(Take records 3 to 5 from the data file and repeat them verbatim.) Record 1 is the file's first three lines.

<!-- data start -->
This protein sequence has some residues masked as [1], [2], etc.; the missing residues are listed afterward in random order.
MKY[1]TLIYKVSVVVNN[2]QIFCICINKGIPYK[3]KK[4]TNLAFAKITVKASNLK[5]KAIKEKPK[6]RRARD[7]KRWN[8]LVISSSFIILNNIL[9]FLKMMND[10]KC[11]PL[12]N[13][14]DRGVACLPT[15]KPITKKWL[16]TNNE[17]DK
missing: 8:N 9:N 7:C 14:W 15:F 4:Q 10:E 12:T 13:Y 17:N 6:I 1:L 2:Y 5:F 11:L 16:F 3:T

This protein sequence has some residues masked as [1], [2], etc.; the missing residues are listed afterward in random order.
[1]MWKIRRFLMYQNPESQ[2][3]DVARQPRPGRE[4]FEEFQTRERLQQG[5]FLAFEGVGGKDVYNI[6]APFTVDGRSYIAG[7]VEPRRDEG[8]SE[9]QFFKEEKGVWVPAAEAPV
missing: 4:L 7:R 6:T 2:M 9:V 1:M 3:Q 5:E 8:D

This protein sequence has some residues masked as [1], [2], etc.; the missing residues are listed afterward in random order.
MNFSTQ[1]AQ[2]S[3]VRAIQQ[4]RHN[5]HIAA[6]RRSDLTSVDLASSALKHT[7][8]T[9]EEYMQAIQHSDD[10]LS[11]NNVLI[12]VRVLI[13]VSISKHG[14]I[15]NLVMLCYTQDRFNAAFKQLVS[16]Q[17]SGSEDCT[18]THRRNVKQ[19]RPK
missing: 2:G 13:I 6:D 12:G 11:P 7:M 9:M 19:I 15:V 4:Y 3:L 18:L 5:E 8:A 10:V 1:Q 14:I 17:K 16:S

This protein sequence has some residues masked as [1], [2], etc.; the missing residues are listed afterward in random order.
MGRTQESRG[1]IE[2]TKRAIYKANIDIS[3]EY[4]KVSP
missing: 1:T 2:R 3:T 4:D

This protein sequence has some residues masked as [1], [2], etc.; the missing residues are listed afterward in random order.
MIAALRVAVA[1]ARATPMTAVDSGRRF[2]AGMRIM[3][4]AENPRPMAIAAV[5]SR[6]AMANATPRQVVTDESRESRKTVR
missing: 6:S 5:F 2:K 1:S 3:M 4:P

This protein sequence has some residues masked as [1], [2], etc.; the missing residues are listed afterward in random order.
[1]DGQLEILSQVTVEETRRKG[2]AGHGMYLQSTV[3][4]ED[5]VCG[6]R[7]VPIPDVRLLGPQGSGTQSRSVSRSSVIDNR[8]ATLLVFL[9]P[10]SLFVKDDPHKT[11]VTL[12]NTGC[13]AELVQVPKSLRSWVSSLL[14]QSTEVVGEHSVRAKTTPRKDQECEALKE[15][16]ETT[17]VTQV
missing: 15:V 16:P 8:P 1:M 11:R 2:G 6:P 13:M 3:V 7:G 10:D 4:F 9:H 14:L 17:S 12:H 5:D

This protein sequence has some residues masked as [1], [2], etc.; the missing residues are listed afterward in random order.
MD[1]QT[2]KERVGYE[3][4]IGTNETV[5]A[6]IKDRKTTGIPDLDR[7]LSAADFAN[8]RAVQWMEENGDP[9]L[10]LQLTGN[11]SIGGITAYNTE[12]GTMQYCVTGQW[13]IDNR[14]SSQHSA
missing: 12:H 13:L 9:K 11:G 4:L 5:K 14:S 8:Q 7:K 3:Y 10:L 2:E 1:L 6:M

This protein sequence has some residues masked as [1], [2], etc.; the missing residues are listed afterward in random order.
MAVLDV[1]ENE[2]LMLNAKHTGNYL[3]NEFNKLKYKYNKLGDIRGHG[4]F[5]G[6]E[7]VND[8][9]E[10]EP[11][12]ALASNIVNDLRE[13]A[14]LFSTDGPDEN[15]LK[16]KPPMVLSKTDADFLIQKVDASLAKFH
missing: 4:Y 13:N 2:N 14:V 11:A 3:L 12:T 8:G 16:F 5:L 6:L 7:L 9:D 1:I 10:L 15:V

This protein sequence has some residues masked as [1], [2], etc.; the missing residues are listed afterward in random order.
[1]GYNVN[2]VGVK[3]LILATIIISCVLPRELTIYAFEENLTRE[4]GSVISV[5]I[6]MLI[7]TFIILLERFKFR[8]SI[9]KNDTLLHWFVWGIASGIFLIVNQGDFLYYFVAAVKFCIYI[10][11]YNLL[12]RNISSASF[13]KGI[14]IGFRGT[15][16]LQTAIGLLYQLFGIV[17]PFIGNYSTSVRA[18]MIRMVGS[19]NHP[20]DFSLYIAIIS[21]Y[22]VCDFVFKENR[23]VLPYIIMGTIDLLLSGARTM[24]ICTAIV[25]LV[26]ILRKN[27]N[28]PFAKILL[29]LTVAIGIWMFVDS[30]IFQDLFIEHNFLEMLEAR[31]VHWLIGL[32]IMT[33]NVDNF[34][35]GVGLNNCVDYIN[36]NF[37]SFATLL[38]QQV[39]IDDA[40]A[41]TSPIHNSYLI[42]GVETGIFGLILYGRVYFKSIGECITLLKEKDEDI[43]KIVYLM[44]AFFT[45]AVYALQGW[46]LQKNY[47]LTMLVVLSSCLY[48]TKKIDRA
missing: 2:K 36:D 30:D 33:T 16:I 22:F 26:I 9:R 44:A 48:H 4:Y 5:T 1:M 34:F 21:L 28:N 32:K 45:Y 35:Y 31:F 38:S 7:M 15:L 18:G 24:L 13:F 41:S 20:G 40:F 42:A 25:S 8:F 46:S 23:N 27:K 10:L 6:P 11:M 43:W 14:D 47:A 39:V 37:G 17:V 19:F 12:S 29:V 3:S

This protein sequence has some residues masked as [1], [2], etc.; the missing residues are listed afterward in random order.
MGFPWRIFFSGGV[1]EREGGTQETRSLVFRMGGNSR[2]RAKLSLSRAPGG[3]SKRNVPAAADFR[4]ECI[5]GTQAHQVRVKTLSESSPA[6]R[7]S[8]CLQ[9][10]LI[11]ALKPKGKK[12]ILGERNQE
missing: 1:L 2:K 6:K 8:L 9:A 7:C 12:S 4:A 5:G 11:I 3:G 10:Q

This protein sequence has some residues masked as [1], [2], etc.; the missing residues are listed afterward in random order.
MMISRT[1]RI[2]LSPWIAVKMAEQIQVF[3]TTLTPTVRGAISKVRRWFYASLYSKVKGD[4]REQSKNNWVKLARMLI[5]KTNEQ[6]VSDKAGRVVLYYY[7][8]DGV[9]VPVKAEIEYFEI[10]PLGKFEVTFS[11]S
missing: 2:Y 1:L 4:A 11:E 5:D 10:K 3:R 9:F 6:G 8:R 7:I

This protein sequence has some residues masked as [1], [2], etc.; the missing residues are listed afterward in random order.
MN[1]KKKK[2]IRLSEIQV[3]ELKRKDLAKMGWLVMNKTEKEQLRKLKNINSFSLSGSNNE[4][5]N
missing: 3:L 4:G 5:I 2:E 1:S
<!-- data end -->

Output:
This protein sequence has some residues masked as [1], [2], etc.; the missing residues are listed afterward in random order.
MNFSTQ[1]AQ[2]S[3]VRAIQQ[4]RHN[5]HIAA[6]RRSDLTSVDLASSALKHT[7][8]T[9]EEYMQAIQHSDD[10]LS[11]NNVLI[12]VRVLI[13]VSISKHG[14]I[15]NLVMLCYTQDRFNAAFKQLVS[16]Q[17]SGSEDCT[18]THRRNVKQ[19]RPK
missing: 2:G 13:I 6:D 12:G 11:P 7:M 9:M 19:I 15:V 4:Y 3:L 18:L 5:E 8:A 10:V 1:Q 14:I 17:K 16:S

This protein sequence has some residues masked as [1], [2], etc.; the missing residues are listed afterward in random order.
MGRTQESRG[1]IE[2]TKRAIYKANIDIS[3]EY[4]KVSP
missing: 1:T 2:R 3:T 4:D

This protein sequence has some residues masked as [1], [2], etc.; the missing residues are listed afterward in random order.
MIAALRVAVA[1]ARATPMTAVDSGRRF[2]AGMRIM[3][4]AENPRPMAIAAV[5]SR[6]AMANATPRQVVTDESRESRKTVR
missing: 6:S 5:F 2:K 1:S 3:M 4:P